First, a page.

Something that is often forgotten until its too late is home fire safety. Often we are so concerned with life's obligations and the headaches that come with home ownership , we sometimes forget about the chances of a fire destroying what we've worked so hard for or worse, being hurt or killed in one. 

No one likes saying "Would've , "Could've , Should've" and we especially don't want it to be because of a fire. That's why it's so important to establish home safety plans like EDITH, Having working smoke detectors , and knowing how to use 9-1-1.

The shocking truth is this :

In 2016 there were over 1.3 million fires reported which averages about 1 fire every 24 seconds, of those fires 3K+ people were killed and more than 12K were injured.  80% of these fires were in the home with cooking being the leading cause. What's worse is that only 3 out of 5 fire home fire deaths were in a home with working smoke detectors.  Folks we all understand that accidents happen but let us all work together to reduce these numbers and keep anyone from every becoming a statistic ! 

There is a TON of information out there for fire prevention , please stop by your local fire department or visit NFPA's website to find out how you can keep yourself and your loved ones safe! 

9 -1 -1 Guide

  • Stay calm - dispatchers can't help you if they can't understand you. Take a deep breath and think before you talk. Speak slowly and clearly.
  • Know where you are! Tell the dispatcher the exact address (apartment/suite number, intersection, interstate mile markers) where the help is needed. Pay close attention to your surroundings.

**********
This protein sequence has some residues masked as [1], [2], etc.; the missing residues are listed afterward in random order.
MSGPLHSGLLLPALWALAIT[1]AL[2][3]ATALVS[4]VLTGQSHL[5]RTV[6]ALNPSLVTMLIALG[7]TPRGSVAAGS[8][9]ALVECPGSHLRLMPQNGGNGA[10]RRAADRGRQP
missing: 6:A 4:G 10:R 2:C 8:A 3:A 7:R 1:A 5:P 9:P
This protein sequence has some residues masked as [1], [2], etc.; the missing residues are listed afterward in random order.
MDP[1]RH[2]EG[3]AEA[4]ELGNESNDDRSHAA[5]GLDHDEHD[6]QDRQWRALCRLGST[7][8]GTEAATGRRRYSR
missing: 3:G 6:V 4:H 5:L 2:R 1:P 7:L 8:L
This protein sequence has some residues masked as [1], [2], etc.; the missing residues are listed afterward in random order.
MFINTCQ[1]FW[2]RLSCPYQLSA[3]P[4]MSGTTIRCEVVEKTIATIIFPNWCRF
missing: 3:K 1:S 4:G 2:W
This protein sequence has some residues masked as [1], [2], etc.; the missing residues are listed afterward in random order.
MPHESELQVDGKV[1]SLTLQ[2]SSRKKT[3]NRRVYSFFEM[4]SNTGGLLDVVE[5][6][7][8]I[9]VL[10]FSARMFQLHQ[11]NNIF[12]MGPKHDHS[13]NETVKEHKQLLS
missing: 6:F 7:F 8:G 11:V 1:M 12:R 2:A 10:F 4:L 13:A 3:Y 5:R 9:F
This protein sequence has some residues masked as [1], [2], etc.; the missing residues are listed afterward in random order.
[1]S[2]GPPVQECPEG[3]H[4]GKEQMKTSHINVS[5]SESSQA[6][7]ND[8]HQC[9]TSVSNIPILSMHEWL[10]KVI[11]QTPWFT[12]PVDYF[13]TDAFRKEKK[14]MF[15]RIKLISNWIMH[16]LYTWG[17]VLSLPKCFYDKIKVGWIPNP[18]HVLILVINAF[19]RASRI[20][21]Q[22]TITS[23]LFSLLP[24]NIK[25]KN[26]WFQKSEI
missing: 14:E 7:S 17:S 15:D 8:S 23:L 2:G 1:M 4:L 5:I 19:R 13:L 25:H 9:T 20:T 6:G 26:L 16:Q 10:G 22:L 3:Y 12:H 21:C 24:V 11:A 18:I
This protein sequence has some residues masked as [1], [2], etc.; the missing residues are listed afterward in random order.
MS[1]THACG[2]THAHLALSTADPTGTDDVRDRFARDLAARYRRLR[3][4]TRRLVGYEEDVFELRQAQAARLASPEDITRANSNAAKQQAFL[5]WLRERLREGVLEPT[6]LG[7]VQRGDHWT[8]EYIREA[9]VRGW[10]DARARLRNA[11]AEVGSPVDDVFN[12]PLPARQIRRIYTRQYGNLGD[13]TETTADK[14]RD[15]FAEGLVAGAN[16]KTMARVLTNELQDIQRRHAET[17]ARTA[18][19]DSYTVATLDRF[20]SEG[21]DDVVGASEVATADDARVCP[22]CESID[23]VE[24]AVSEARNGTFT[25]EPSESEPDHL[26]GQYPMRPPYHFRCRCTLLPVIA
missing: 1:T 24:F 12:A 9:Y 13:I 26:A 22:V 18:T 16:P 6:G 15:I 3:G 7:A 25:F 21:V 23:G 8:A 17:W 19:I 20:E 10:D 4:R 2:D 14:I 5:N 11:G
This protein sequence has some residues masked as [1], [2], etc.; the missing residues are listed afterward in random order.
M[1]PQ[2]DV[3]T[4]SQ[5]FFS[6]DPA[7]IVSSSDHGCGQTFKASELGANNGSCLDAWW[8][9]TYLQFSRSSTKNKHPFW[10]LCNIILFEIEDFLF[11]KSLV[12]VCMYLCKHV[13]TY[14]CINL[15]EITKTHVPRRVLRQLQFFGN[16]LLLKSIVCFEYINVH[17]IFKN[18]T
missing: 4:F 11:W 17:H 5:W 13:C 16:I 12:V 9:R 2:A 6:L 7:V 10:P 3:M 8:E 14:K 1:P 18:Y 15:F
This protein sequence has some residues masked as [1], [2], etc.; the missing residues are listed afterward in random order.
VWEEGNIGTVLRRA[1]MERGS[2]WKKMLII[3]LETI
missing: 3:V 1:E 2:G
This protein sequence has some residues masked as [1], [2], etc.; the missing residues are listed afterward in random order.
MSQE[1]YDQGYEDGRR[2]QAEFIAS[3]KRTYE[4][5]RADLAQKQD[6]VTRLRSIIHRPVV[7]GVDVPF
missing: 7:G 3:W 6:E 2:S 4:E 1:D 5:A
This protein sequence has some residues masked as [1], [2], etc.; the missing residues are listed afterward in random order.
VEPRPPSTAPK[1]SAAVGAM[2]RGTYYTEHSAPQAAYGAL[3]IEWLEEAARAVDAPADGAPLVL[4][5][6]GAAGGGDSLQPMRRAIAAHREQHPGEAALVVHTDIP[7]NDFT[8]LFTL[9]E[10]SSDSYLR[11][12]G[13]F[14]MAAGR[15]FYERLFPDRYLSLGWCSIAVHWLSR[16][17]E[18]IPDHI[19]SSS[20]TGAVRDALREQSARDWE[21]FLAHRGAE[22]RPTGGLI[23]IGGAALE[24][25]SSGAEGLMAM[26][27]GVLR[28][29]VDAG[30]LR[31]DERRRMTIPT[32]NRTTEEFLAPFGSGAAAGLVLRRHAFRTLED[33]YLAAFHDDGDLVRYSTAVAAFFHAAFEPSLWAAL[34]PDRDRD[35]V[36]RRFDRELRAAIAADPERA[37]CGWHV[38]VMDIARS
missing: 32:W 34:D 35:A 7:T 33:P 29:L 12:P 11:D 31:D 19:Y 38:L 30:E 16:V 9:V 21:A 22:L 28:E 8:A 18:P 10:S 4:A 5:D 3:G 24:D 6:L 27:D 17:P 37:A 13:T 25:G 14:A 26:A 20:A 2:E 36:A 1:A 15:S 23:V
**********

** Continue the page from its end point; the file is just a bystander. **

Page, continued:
• Answer all questions. The call taker will have questions for you and may even ask you to do something to help. It is important that you answer the questions as best as you can. DO NOT HANG UP unless you are in danger or the dispatcher tells you to do so.
  • State the nature of the emergency. Stay on the line to answer further questions the dispatcher may have.
  • Send someone to meet the emergency equipment if at all possible. It's hard to find an address on a dimly lit street in the middle of the night.
  • Teach your children how to call 9-1-1.  Be sure they know what 9-1-1 is, can dial from your home and cell phone, and trust the 9-1-1 call taker.  Make sure they are physically able to reach at least one phone in your home.  
  • When calling 9-1-1, your children need to know their name,  telephone number and especially their address.  Tell them to answer all the dispatcher's questions and stay on the phone until they're told to hang up.
  • If you call 9-1-1 even by mistake, do not hang up the phone.  If you call by accident, stay on the line until you can tell the call taker that there is no emergency, so the call taker doesn't have to waste time calling you back or sending police  to check your address for an emergency.
  • Prevent prank calls to 9-1-1.  Prank calls not only waste time; they are illegal in most states and endanger public safety.  If 9-1-1 lines or call takers are busy with prank calls, someone with a real emergency may not be able to get the help they need.  Be sure all members of your household are aware that prank or harassing calls to 9-1-1 will be dealt with by local law enforcement agencies.

                                                                                                                              Fairfax County Virginia,